Welcome to The Fix’s weekly news digest! Every Friday, we bring you five important news stories from the world of media – and try to put them in a wider context.
42 journalists and media workers have been killed this year, according to an International Federation of Journalists report released this week. Mexico remains the most deadly country, with 13 media people killed.
The good news is that this number has been declining for two years now. As we wrote in November, the drop can be attributed both to positive factors (e.g. greater awareness of the problem) and to the media’s self-censorship and increasing avoidance of conflict zones.
Still, the overall situation with press freedom seems to be getting worse, not better – and the IFJ reminds that at least 235 journalists are currently in prison because of their work.
More from The Fix: UNESCO report on journalism safety — key takeaways
Coronavirus conspiracy theories have posed a big problem for tech platforms – but sometimes they begin to creep into conventional media. Ofcom, the UK’s communications regulator, sanctioned a local radio station for promoting dangerous coronavirus desinformation and conspiracy theories.
According to The Guardian’s summary of Ofcom’s ruling, the station’s long-term host suggested on air that “wearing facemasks can “cause serious neurological and respiratory damage,” that children were being put at risk, and that Bill Gates and Boris Johnson wanted to reduce the world population.”
Climate change is one of humanity’s biggest existential challenges – and Swedish biggest newspaper Dagens Nyheter tried to convey it by inviting prominent activist Greta Thunberg to guest-edit the newspaper for a day. According to DW, Thunberg “used her one-day tenure at the paper to highlight climate-related articles and some of her own writing.”
From the journalistic point of view, this decision has been interesting, though controversial. The top editor of rival Svenska Dagbladet criticised Dagens Nyheter claiming that it created a danger of “blurring the line between news and opinion journalism.” Thunberg herself pointed out that this initiative was puzzling by conventional standards but required by the urgency of the climate crisis.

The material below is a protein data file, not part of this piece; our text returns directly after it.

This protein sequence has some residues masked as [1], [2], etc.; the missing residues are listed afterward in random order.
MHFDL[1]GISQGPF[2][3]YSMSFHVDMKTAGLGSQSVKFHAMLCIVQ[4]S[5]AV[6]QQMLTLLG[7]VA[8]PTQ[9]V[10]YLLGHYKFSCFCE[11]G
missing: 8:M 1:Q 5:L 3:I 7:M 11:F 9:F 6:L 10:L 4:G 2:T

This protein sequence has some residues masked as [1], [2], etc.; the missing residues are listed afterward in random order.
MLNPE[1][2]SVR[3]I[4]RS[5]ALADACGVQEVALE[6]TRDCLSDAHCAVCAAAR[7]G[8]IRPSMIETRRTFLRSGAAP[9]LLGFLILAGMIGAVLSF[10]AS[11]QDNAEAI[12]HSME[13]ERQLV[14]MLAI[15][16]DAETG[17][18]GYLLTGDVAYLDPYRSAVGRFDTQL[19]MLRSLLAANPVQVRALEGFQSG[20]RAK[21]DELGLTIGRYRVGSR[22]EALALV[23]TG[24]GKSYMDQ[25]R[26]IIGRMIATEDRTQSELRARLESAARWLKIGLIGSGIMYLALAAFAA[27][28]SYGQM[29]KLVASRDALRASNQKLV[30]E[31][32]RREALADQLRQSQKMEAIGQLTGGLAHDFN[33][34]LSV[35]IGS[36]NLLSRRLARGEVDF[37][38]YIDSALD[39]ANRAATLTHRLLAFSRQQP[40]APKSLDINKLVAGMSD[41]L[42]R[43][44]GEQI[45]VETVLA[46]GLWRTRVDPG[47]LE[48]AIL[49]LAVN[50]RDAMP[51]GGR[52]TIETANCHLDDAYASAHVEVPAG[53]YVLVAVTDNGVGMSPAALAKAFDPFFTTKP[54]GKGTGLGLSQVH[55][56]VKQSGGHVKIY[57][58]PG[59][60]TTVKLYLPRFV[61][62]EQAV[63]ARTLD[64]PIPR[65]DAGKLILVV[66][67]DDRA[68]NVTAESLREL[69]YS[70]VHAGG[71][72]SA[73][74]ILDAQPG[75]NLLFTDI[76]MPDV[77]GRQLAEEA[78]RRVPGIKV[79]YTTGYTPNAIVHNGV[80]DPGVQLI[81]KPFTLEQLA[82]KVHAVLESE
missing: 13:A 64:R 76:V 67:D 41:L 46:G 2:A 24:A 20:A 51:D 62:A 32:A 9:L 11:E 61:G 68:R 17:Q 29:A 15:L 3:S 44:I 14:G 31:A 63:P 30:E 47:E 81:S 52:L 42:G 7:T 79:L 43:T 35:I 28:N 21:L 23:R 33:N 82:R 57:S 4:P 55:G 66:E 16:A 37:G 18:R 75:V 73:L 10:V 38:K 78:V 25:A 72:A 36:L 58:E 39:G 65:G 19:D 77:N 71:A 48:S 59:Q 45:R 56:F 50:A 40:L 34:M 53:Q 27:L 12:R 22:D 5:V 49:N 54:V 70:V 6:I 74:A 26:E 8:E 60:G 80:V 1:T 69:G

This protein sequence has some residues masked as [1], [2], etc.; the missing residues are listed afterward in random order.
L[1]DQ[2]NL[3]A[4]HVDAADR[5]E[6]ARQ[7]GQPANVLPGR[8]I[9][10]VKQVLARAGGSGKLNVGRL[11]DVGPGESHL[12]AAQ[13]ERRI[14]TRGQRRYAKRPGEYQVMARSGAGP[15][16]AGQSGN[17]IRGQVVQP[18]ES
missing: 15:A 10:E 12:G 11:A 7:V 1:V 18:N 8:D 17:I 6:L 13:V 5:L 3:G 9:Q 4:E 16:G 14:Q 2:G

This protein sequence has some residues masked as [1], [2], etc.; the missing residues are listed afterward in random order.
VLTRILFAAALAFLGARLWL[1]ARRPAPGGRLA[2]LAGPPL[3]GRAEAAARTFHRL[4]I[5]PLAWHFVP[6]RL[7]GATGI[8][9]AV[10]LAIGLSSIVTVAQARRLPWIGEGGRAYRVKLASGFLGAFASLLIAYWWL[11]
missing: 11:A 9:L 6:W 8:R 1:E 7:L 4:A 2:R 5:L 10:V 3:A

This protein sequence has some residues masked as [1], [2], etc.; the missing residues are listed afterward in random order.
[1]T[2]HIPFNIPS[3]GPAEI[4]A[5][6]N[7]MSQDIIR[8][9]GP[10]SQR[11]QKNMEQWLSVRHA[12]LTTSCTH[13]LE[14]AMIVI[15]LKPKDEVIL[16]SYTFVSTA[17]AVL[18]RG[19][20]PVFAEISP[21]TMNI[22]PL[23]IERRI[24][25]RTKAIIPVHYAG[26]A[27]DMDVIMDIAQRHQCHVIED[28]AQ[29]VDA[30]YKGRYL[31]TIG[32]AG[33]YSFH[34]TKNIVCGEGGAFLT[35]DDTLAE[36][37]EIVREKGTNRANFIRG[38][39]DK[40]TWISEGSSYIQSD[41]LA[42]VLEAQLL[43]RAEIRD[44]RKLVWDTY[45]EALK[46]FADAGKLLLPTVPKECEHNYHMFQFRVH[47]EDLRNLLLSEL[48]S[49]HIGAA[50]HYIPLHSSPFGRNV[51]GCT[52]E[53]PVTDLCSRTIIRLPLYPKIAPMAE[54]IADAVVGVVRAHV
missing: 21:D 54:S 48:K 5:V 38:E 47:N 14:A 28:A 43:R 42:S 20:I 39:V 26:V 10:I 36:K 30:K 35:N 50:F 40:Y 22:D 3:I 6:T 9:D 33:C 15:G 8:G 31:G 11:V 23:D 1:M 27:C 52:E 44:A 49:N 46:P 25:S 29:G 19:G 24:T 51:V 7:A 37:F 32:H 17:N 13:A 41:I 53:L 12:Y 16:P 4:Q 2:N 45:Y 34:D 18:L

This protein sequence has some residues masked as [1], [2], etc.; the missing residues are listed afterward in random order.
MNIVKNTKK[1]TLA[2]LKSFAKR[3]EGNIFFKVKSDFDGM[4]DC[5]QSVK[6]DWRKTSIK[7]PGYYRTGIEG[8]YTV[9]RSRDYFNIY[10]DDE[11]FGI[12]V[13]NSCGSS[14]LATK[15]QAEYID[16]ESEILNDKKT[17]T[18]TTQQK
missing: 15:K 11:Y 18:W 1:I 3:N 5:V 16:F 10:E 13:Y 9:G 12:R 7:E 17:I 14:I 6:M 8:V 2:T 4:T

More from The Fix: Top Scandinavian media companies show strong results despite pandemic
Finally, two promising stories on the business side from France and the US.
- French leading newspaper Le Monde announced it would end 2020 with 450,00 subscribers. 100,000 of them pay for the paper edition, and the outlet has 350,000 digital subscribers. Thanks to the subscription boom, Le Monde expects to hit a target of 1 million subscribers in 2023, ahead of its prior schedule.
- In the US, the ad market is recovering more quickly than expected. Analysts do expect it to fall by around 4.2% year-over-year, but that’s far better than double-digit falls feared at the beginning of the pandemic. According to Axios, tech giants play the biggest role in the market’s success as they “grew their digital ad revenues by more than the 8%, far outpacing most traditional and digital publishers.”
More from The Fix: The state of media subscription business: 4 findings from the FIPP report
Bonus — Five more stories you might want to check out:
- NPR: VOA Director Forced Aside As Part Of Trump Loyalty Push Before Biden Takes Over
- Nieman Lab: The Correspondent, De Correspondent’s English-language site, is shutting down on Dec. 31
- The Guardian: Zuckerberg threatened to pull investment from the UK
- BuzzFeed News: The US Government Says Facebook Needs To Sell Instagram And WhatsApp